My favorite place: Where I am
I’m in England visiting my son, his wife, and my grandchildren: Benjamin 8, Eleanor 5, and Daniel 3. It’s a favorite place.
A favorite place can be where I am, where I will later be, or where I have been before.
Once, it was on Lake Huron’s sandy shore when I was about to drift into rhythmic slumber in time with the big Lake’s lapping waves. It has been on my backyard deck while I was looking over the garden at the ripening tomatoes and beans, the carrot’s emergence, and the yellow blooms that would later become yellow summer squash.
It’s the same place that was with me crossing different oceans, in far off cities, on long white beaches: Copacabana, Ipanema, Normandy. It was with us, my son, my grandchildren and me, as we watched the tide of the Thames, and as my wife and I crossed the River Kyle on a ferry from my ancestral home, in Gleneig to the Isle of Skye in Scotland.
Once, it came to me while passing through the Straits of Magellan; again it came riding on a narrow gauge railroad in the mountains of Wales. It moved with me through the Trent-Severn and Rideau canals in Ontario. In Paris, its potential was never far away all along the banks of the River Seine.
In Ushuaia it was there — that southernmost city in the world — and in the South Pacific at Fanning and Christmas Islands, some of the world’s remotest places. It was with me too as I snorkeled among fishes who live in technicolor and are themselves those hues.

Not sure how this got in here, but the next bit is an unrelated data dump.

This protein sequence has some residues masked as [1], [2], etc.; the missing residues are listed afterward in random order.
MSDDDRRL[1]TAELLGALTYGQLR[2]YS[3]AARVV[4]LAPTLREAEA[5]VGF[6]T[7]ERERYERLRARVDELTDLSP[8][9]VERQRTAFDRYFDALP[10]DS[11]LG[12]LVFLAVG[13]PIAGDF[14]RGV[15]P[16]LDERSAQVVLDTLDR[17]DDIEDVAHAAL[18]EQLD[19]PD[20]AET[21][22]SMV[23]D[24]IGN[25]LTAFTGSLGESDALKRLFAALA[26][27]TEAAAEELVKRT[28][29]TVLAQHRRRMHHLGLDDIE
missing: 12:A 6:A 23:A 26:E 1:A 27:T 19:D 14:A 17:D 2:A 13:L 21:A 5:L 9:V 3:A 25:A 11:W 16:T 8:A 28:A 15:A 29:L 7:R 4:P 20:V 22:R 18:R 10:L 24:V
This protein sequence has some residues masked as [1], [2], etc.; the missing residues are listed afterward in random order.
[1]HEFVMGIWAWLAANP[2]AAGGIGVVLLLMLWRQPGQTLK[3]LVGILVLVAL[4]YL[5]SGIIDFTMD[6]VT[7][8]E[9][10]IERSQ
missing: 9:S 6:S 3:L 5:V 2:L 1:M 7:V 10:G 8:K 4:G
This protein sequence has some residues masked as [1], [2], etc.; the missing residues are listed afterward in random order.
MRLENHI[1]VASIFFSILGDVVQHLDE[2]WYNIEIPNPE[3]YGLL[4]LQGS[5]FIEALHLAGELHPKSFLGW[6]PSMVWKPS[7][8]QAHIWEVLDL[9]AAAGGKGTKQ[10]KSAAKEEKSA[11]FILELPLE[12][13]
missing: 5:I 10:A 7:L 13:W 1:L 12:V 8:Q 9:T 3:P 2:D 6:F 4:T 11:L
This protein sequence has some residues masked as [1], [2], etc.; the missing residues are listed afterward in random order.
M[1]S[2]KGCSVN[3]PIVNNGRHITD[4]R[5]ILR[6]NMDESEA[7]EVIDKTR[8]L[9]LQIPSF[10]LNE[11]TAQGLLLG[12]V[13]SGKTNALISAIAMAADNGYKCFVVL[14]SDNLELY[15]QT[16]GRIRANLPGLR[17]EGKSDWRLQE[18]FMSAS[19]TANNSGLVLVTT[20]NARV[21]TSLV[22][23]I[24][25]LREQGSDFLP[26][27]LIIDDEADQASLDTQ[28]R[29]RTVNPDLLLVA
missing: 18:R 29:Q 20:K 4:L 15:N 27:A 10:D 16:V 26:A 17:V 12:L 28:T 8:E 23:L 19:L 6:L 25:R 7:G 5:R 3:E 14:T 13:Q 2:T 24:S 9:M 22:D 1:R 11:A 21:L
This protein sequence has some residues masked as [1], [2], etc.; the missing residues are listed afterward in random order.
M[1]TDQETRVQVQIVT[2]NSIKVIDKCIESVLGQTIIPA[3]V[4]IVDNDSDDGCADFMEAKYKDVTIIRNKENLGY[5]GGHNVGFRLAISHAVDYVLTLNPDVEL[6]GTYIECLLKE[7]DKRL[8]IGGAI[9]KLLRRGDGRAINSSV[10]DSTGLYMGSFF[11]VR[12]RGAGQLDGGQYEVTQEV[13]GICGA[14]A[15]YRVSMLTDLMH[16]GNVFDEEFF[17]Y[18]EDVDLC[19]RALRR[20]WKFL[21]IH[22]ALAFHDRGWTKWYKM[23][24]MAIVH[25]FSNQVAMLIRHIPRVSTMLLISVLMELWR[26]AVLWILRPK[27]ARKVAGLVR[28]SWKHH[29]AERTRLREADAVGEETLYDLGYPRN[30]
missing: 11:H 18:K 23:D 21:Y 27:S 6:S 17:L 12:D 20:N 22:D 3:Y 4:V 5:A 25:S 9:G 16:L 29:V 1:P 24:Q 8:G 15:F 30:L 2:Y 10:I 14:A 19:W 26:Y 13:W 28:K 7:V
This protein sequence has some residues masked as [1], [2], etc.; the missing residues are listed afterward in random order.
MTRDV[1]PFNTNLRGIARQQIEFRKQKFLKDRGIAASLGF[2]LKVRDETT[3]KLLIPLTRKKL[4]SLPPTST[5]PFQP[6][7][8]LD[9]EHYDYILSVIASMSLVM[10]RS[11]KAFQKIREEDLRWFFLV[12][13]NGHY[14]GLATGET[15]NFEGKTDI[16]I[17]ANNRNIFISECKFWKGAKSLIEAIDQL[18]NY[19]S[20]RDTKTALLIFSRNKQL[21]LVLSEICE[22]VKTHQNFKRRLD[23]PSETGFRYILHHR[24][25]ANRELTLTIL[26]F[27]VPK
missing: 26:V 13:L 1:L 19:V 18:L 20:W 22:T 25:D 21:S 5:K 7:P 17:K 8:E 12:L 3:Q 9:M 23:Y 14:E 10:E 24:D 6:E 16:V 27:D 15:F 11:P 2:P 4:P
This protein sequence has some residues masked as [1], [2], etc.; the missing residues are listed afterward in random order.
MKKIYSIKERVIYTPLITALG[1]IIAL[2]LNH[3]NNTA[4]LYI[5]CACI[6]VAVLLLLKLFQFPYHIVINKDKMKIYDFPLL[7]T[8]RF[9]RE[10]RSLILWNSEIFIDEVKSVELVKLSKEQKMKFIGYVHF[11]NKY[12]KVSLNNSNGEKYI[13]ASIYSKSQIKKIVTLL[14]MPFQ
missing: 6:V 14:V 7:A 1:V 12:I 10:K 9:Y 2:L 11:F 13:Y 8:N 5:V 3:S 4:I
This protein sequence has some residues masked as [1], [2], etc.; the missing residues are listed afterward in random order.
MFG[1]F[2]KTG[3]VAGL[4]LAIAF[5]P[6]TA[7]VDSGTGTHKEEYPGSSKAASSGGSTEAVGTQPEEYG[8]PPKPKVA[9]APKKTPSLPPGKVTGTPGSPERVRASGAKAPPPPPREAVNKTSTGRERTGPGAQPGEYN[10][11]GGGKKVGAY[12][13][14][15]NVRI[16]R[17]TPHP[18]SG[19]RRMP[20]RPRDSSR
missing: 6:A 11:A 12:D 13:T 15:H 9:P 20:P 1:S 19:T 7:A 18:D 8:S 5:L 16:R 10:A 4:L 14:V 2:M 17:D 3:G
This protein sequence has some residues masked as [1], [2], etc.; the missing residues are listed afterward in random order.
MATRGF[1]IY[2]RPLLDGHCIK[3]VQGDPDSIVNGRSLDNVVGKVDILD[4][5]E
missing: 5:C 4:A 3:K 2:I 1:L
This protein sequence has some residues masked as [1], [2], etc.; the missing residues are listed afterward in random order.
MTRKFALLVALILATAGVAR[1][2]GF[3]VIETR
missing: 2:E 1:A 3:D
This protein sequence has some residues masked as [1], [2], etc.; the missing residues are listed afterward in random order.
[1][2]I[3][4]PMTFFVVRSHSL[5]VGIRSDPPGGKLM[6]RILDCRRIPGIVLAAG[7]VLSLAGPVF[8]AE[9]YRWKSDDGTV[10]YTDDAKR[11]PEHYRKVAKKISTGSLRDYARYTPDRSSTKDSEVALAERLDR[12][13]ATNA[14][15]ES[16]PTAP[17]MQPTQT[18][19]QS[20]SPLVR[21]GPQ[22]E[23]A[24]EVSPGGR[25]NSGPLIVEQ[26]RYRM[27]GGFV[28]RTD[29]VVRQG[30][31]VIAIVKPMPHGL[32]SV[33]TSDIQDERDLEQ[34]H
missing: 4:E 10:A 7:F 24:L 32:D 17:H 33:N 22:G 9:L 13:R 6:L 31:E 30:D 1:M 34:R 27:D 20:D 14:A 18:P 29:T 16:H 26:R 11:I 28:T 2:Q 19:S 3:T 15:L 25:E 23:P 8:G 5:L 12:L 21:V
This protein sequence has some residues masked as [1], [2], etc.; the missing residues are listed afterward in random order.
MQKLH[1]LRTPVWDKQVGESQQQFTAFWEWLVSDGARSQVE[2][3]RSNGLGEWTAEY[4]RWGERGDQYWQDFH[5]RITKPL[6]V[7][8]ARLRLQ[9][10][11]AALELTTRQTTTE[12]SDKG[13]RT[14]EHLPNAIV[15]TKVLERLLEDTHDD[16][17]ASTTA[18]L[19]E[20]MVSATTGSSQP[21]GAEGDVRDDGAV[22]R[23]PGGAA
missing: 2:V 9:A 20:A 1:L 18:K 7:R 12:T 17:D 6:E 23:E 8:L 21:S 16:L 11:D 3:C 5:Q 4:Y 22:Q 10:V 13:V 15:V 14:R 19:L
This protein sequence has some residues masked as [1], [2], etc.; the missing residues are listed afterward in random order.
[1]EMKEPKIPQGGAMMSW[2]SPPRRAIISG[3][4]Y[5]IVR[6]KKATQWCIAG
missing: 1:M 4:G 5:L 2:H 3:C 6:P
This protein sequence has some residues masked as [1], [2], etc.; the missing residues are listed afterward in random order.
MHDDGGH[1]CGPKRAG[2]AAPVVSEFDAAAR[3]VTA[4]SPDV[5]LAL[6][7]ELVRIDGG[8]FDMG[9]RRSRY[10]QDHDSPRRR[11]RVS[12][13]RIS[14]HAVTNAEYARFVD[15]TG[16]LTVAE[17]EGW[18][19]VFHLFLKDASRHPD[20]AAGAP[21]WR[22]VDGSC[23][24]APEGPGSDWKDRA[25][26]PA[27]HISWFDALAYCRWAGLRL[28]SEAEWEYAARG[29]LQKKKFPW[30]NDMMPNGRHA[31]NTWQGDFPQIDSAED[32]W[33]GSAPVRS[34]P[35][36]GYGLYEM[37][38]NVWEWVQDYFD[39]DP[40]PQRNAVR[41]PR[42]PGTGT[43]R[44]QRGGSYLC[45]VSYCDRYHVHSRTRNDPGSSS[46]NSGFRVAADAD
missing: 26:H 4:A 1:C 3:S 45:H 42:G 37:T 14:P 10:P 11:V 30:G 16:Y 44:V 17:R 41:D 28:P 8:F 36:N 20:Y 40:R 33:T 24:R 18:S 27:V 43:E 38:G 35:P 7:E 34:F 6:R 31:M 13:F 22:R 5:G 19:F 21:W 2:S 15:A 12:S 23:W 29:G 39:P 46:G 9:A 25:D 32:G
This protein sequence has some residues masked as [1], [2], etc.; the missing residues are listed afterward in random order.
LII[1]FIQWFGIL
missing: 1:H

I have lived with great beauty: on a farm with rolling, fertile land, lush with green crops of many descriptions; in a forest too — deep, remote, still — so dark the galaxy was at home there.
I have walked along creeks, streams, rivers, and the shores of all the Great Lakes, traveled across all their widths or lengths, and watched the sun go down into every one of them. I’ve lain at anchor in a fog and watched the morning’s light turn my world into a glowing envelope of enfolding softness; thus calmed, I’ve watched as it silently misted away and when gone, there, too, I found a favorite place.
In all those cases it was not the places, rather the feelings that came to me in those spaces.
I’ve been with people I have loved, so close to them, so dear to me, it made no difference where I was — only that I be able to return there should they ever come again.
Where? You’ll know it, recognize its feel. It can be anywhere; here, there, along the way or at some destination, this bliss, a rapture that comes from who knows where. It may arrive with a glass of wine and a loaf of bread; come with a feast or with no food at all in a song, with a touch, or in a silence accompanied only by the pleasure of the day.
It is here now with my son, his wife, my grandchildren and me together, in that place, my favorite place.
And there is this:
“What day is it?” asked Pooh.
“It’s today.” squeaked Piglet.
“My favorite day.” said Pooh.
Doug Pugh’s Vignettes run bi-weekly on Tuesdays. He can be reached via email at email@example.com.